On #BlackLivesMatter - a message to other white people
If you have been on social media in the past few days, you will have noticed an outpouring of support for the #BlackLivesMatter movement, following the murder of George Floyd by Minneapolis police officers.
As much as the mainstream media might avoid talking about it, people in their millions have been voicing their support publicly and privately to this campaign.
Whilst it is extremely encouraging and empowering to see so many white people raising their voice and acknowledging white privilege, there has been something in the outpouring that has left me a little disconcerted.
There are people I know sharing content who only a short while ago felt comfortable using the n-word when quoting their favourite rap songs.
There are people sharing content who will cross the road if they are walking down a street at night and see a black person walking towards them.
There are people sharing content who will regularly dismiss the microaggressions my POC friends’ experience as them simply “reading too much into it”.
Granted, people change, grow and evolve, and I sincerely hope that this recent burst of energy, combined with social isolation, has made people introspective.
However, I fear that there are striking similarities between this and the #MeToo movement that gained widespread popularity in 2017.
In a similar vain, I saw an enormous number of people pledging to become allies and deploring sexism, misogyny and sexual harassment.
And yet, many people I know who aligned themselves publicly to this movement still treat women like shit.
One person I know won’t listen to music by women because they fear they won’t be able to understand it.
Another quite brazenly misleads women as to the sincerity of their feelings simply so he can fuck them.
Others will crack sexist jokes in an ironic tone of voice, implying that they don’t really mean what they said - and yet they still said it.
I am not here wanting to draw an equivalence between racism and sexism, although I would argue that your feminism doesn’t mean shit if you’re not actively anti-racist, and vice versa.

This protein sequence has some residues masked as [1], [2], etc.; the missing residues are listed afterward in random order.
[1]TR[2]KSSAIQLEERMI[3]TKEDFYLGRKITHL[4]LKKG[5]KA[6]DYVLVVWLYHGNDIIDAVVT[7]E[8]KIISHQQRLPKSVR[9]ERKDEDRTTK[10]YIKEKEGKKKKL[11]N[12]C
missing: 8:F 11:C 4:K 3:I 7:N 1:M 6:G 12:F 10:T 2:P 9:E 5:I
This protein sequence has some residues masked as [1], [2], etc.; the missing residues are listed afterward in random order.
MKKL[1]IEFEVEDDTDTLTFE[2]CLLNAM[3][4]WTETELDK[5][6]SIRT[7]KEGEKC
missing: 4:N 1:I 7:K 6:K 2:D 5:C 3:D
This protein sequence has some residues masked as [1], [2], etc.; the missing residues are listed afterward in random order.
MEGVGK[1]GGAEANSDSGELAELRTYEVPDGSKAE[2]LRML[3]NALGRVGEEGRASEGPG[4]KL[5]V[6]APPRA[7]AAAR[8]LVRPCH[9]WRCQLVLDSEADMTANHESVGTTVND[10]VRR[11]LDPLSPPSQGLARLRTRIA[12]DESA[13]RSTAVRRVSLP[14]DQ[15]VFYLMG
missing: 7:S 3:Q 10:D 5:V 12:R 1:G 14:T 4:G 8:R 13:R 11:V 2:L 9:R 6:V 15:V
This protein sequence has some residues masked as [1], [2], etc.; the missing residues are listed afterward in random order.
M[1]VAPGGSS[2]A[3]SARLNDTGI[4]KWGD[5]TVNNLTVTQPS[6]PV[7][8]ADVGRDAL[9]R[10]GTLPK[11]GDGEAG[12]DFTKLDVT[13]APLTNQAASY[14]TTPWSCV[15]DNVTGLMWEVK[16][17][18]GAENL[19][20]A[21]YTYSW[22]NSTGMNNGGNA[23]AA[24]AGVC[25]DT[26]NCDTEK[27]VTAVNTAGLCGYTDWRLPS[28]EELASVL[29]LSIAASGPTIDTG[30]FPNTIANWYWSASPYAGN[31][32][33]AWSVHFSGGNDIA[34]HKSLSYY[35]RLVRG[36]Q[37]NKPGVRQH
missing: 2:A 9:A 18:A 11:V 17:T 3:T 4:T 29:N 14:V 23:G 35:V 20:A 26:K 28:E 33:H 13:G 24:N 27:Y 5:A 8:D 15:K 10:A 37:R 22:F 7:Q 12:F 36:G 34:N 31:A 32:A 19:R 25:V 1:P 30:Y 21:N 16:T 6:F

Nor am I striving to criticise the outpouring of emotion and support for these incredibly important movements.
What I am trying to highlight here is the fact that aligning yourself to these causes goes beyond sharing an Instagram story, or agreeing with your friends that “the situation is really bad”.
It even goes beyond attending a protest and voting for actively anti-racist political parties, although all of these things are vital and should still be done.
A wise person I know once said, in relation to environmental activism, that to begin cleaning the world we should first clean the polluted rivers of our hearts.
I take that to mean that if you want to outwardly change a situation, you should first see how you are contributing to it.
Ok. So you want to change the racist system of oppression that has become more evident to you over the past few days?
That racist system of oppression is the one you were born into and shaped by; it stretches back hundreds of years.
This insidious monster has helped shape you - through the news outlets, through the media you consume, through the teachers you had at school.
You experience the world through implicit biases, that automatically instils you with a predisposition to be racist.
You didn’t choose them, you might not agree to them; but they are still there. However, you can play an active role in dismantling them.
That dismantling goes beyond simply sharing posts, voting Labour and having constructive conversations.
It involves a brutal honesty: we are racist. We might not want to be, we might work against racism, but there are implicit biases that rule our lives.
Once you’ve accepted this, can you be even more honest with yourself? Can you admit to yourself one fucked up, racist thing you have done, thought or said?
How about admitting that thing to another person? Do you feel confident enough in your anti-racism to call racism out in yourself?
Once you’ve admitted it, can you commit to spotting your implicit biases in your everyday life and work hard to correct them?
The battle against racism is by no means easy, and I would be the last person to claim that they were perfect.
I am a white, cis-gendered male, from rural England who went to an expensive boarding school. I have as many implicit biases as anyone else.
I work hard to admit them to myself and I am thankful that I have a supportive group of friends with whom I can work through my baggage.
But there is still more I can do, and I accept that white people have many lifetime’s worth of work to do.
That work will involve mistakes, it will require making ourselves vulnerable, and it will demand that we are honest.
Beyond this, it will require you to be fearless and hold your hand up when you have got things wrong.
So start now and admit to yourself when you have been less than what was needed of you; I believe it is the first step to being a meaningful ally and that it is wilfully naive to act as if you are beyond all of this.